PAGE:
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SIR: I beg leave respectfully to call the attention of the commanding general to the following facts: Several of the prisoners taken at Camp Jackson near this city May 10, , and who have been recently exchanged but who were within the lines of the Confederate Army at the time the exchange was made have returned to this city nominally for the purpose of receiving in person the certificate of exchange, but really I have reason to believe to arrange private business and convey information and assistance to the enemy.

Two persons both of whom have been in the Confederate Army were arrested in this city before their certificates of exchange were delivered. I have information that several more are coming.


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I have been applied to for the release of those under arrest, but have refused upon the ground that those who were at the time of the exchange already within the lines of the Confederate Army had no right whatever to come to this city. Their presence is not necessary to complete the exchange, and the certificates which are merely the evidence of the exchange can be forwarded by the commissioners who represent the Confederate Army in the negotiations. As it may be some days or weeks before this matter is finally disposed of I would respectfully ask of the commanding general an instruction upon this point.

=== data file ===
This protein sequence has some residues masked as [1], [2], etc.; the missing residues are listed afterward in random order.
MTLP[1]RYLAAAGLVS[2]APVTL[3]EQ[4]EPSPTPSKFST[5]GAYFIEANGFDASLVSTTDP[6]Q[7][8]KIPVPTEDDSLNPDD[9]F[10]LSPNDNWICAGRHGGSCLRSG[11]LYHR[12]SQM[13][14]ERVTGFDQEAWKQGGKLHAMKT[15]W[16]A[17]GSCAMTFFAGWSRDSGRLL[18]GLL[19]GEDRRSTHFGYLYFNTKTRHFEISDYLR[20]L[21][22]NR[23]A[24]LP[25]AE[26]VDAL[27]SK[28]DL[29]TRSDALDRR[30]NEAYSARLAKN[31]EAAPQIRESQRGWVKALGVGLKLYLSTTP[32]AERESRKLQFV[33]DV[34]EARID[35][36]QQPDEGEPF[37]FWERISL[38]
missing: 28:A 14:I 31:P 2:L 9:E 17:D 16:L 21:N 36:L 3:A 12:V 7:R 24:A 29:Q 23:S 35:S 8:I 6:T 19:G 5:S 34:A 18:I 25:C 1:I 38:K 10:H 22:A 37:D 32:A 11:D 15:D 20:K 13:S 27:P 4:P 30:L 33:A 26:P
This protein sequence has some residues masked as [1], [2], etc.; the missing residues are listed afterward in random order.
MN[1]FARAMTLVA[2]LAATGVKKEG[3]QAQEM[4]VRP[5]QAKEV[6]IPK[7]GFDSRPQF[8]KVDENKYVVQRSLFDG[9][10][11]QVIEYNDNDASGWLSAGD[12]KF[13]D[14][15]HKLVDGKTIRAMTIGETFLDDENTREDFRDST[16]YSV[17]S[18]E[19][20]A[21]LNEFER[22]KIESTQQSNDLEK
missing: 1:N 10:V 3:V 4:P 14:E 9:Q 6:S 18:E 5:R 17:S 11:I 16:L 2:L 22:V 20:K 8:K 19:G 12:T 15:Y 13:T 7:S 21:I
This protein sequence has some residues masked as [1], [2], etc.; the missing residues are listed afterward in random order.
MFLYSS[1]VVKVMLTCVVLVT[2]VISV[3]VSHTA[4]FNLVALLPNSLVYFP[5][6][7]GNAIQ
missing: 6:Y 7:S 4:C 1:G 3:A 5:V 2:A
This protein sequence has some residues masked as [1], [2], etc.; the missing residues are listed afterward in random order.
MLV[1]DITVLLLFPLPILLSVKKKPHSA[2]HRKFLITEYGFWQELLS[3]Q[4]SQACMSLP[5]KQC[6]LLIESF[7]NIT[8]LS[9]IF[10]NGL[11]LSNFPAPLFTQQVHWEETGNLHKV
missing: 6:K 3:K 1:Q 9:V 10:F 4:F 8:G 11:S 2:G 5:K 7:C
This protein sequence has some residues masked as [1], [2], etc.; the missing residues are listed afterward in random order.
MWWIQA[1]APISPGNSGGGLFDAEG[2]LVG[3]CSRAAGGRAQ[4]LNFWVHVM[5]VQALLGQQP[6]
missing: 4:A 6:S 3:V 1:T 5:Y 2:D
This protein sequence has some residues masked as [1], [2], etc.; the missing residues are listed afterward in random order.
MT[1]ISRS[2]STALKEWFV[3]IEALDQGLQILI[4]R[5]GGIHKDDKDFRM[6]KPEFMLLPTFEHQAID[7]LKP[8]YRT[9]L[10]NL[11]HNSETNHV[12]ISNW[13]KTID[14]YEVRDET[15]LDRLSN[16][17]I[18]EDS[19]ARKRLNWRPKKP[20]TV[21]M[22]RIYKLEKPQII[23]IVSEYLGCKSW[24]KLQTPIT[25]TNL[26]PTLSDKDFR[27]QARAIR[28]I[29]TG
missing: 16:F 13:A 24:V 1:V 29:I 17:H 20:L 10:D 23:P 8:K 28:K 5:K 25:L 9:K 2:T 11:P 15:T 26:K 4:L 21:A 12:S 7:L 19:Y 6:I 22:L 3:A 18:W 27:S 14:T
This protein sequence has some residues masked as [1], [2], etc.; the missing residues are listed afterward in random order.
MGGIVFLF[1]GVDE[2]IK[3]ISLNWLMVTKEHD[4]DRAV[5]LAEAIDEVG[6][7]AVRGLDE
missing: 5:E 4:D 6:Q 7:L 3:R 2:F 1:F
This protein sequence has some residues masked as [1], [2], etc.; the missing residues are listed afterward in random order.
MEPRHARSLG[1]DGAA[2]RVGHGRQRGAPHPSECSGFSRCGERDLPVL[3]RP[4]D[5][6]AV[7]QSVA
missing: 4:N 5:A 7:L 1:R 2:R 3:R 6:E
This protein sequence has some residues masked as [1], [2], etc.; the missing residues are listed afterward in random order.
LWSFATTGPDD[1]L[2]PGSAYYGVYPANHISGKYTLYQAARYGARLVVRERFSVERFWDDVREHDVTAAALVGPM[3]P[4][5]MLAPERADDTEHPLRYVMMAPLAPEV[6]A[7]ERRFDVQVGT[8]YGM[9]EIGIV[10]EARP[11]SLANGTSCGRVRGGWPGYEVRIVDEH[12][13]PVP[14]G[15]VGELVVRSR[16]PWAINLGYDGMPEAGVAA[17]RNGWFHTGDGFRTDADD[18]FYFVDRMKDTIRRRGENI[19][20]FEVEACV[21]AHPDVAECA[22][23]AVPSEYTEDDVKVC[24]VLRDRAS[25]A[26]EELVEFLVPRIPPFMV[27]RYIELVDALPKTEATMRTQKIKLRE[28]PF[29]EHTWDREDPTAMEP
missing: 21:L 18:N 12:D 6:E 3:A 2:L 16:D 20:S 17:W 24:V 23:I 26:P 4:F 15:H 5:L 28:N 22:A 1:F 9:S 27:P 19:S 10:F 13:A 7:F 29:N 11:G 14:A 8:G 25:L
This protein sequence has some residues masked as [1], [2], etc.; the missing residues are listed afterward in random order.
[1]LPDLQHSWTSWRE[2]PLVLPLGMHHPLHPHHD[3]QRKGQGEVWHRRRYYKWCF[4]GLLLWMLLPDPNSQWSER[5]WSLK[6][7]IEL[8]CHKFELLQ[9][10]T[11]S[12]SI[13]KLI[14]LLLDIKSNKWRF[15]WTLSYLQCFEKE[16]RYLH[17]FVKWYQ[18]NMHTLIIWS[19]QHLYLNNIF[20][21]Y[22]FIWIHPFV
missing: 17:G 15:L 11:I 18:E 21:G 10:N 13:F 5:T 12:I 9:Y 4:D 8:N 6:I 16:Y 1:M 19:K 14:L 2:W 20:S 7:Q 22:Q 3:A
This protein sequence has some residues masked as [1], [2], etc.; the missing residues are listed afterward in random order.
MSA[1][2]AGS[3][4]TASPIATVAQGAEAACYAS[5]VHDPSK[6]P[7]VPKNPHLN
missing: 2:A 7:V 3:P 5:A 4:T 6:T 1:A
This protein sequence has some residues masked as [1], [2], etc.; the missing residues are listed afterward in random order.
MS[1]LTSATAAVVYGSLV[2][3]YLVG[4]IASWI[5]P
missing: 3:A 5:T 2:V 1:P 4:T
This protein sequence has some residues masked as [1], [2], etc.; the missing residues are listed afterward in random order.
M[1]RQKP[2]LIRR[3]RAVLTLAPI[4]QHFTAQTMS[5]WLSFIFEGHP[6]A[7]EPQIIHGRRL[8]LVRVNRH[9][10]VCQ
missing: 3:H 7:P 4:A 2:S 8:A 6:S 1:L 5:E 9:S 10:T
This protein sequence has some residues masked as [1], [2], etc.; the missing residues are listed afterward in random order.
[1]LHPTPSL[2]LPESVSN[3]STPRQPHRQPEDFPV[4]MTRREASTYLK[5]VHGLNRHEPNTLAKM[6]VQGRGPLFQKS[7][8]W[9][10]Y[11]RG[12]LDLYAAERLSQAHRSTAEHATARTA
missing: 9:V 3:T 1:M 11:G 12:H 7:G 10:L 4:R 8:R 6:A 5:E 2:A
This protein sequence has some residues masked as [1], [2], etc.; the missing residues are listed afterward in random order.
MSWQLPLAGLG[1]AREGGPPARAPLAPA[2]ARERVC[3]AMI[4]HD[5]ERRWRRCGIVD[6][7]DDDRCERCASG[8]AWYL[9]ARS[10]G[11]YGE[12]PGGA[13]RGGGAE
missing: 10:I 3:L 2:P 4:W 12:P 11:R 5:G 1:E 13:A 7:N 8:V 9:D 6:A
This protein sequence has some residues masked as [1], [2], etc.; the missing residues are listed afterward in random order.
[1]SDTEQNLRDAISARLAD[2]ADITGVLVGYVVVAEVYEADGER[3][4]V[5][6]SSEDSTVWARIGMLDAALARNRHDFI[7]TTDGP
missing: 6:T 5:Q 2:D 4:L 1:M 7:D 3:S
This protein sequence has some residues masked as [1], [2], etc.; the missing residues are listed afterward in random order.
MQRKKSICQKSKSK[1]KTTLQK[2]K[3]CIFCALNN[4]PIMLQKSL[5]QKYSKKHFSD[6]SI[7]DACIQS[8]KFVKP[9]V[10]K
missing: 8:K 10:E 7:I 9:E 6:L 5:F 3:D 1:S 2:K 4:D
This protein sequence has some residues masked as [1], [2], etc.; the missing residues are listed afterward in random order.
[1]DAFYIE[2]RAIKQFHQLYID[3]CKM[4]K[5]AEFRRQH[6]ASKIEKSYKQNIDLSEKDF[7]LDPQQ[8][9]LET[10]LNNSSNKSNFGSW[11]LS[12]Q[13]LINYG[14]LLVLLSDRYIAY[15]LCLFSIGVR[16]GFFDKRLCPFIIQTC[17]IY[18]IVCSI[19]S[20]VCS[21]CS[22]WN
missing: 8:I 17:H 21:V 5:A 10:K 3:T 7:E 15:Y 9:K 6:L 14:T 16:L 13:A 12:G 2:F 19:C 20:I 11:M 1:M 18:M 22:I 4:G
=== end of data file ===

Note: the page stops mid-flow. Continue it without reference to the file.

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Captain George was arrested by the picket to whom he presented himself and as a prisoner was brought before me. The matter was simply referred to the general commanding the department and the prisoner, a commissioned officer, sent to Saint Louis on his parole. Lieutenant Guibor whose name appears on the pass with Captain George did not accompany him.

In answer to your communication of November 26 announcing that you are retaining the Camp Jackson prisoners who arrive in small numbers so that they may be sent to the enemy in large bodies the commanding general directs me to say that he approves of your action in this matter. GENERAL: With a view to the settlement of the question which I submitted to you as a precedent for the future by the major-general commanding the Western Department I respectfully ask that transportation from Saint Louis to Sedalia and beyond the Federal lines may be furnished to the prisoners of war who were taken at Camp Jackson May 10, , and who have recently been released from parole.

The number will be sixty including General D. Frost and staff, and by railroad will require one passenger-car and one baggage-car. They will be ready to leave on to-morrow morning. Belt, of Saint Louis, is here with the releases for Camp Jackson prisoners at Columbus which I promised you should be procured and forwarded.